noxcho, WHY NOT use free software?  

I will say I think products that charge for the software are LESS LIKELY to cause problems because if the products don't work, the company goes out of business... but a blanket statement such as yours without an explanation is inappropriate in my opinion...
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chrisdunn_6Commented:
I would use norton ghost cast server. You can pull an image off the drives and push the image and resize the partitions with a complete backup incase something goes wrong.
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noxchoCommented:
leew, if software is free - the developer does not help you at all. For example bug in product that is specific to definite configuration could cause lots of pain.
If you purchase a product and use it, then you can demand assistance in getting to the aim of purchase.
My vision is - free software for such a serious operation is too risky. If you have nobody to relay on (I mean support service) then you are in total loss if anything worst happens.
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Lee W, MVPTechnology and Business Process AdvisorCommented:
noxcho,

You should clarify - the developer MAY not help you OR the help may come at a fee.  One of the basic ways free software makers make money is through SUPPORT FEES.  

And commercial software products often only provide assistance for a short time after purchase and then charge you anyway.  And there's no guarantee that ANY support for either type of software publisher will result in a happy solution...

By your logic, Linux should NOT be used EVER for a remotely critical situation.  At least that's my interpretation of your comments.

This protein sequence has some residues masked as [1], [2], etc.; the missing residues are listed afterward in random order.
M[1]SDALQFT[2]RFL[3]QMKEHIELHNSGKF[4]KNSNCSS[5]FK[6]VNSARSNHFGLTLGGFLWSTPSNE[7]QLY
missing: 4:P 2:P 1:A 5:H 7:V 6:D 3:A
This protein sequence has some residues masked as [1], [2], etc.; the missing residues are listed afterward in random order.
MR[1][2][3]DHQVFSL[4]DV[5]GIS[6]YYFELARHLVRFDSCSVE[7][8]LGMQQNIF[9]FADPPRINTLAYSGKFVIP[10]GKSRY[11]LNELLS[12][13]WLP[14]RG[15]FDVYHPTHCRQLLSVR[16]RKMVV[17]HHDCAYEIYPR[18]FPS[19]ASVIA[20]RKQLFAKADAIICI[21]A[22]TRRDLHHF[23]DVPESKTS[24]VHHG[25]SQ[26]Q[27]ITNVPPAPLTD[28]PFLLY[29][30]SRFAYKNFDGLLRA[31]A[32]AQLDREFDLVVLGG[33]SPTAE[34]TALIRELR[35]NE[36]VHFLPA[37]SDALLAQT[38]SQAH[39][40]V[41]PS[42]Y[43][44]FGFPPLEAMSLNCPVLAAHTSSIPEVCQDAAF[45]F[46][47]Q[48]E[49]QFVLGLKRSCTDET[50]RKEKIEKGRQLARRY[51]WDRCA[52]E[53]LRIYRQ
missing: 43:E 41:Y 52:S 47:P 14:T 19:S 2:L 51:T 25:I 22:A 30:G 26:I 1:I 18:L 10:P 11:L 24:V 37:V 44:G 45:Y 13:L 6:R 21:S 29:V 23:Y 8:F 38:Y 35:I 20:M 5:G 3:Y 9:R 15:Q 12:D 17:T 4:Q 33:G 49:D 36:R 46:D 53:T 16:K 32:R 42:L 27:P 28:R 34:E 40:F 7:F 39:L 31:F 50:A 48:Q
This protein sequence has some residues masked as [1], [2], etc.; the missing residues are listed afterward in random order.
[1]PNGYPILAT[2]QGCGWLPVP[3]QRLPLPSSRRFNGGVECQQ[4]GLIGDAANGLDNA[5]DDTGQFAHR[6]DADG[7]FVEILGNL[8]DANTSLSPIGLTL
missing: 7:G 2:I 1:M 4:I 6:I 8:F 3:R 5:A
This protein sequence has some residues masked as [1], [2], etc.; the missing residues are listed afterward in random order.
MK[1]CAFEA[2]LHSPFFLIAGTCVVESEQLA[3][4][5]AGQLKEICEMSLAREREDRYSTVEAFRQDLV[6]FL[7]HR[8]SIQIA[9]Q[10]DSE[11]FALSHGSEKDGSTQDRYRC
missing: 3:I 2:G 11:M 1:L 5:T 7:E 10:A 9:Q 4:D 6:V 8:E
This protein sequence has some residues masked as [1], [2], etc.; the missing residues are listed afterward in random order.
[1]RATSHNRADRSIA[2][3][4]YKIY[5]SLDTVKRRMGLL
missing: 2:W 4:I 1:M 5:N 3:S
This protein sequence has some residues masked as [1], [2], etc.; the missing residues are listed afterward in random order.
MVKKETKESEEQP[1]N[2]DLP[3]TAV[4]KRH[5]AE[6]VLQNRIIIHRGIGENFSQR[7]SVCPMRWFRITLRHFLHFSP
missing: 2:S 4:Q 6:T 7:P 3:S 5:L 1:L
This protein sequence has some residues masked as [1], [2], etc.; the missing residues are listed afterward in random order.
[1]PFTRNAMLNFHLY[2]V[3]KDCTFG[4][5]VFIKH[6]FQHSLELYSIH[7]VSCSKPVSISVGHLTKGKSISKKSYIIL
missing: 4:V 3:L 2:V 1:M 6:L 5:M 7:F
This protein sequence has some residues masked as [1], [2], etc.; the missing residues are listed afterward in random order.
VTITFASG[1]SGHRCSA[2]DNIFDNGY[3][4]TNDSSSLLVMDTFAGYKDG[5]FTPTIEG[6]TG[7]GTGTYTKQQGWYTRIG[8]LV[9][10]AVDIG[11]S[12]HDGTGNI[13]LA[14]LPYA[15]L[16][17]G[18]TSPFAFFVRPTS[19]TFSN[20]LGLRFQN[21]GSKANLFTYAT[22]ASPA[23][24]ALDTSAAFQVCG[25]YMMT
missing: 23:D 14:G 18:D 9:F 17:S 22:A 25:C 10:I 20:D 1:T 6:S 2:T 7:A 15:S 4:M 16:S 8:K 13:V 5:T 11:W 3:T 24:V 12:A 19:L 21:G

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chrisdunn_6Commented:
sorry new here.
http://shop.symantecstore.com/store/symnasmb/en_US/DisplayProductDetailsPage/productID.104206700/pgm.13480000/ThemeID.106400/Currency.USD

cheap and will sove your problems. You can pull the image and push it back on with specified partition sizes. Even on new hard drives if you want.
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noxchoCommented:
Hello leew, yes, you are correct, the developer may not help you at all because this is the main idea of any free software you use (reading license agreement through you get that).
If server version is purchased then it provides one month full support.
Yes, you are correct, if one needs further assistance then he or she has to buy further assistance.
But still, one can demand assistance if the product is purchased, this is the idea.
Sure Linux can be used for simple operations but resize of working server is a potentially dangerous task and I would not use ever free software for this purpose.
But still people are different ;)
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RodGrahamCommented:
Since you need to make a backup regardless of the strategy employed AND 40G drives are probably in the tail end of their lives (5 years is my rule of thumb),  take the opportunity to refresh your hard drives with new units.  Use an imaging software of choice - free or commercial - to copy with resize from the old drives to new.  In this way the old drives will remain intact and usable if anything goes wrong.

FWIW, I have used Powerquest/Symantec and Paragon for years with 100% success.  I currently use a technician license of Paragon Partion Manager Server since it boots to Windows PE and allows dynamic loading of windows device drivers needed to support hardware without BIOS support.

The whole system should copy and resize in less than an hour.
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ghoppCommented:
Has anyone considered just using the built in functionality to change the partition sizes?  In Disk Management you highlight the partion and then select "extend" or "shrink".
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noxchoCommented:
This is Windows 2003 and the functionality you suggested is available in Windows Vista and 2008 only.
There is a way to extend dynamic volumes but this leads to nowhere.
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ghoppCommented:
You're right.  I got to this thread searching on 2008 and should have read it more closely.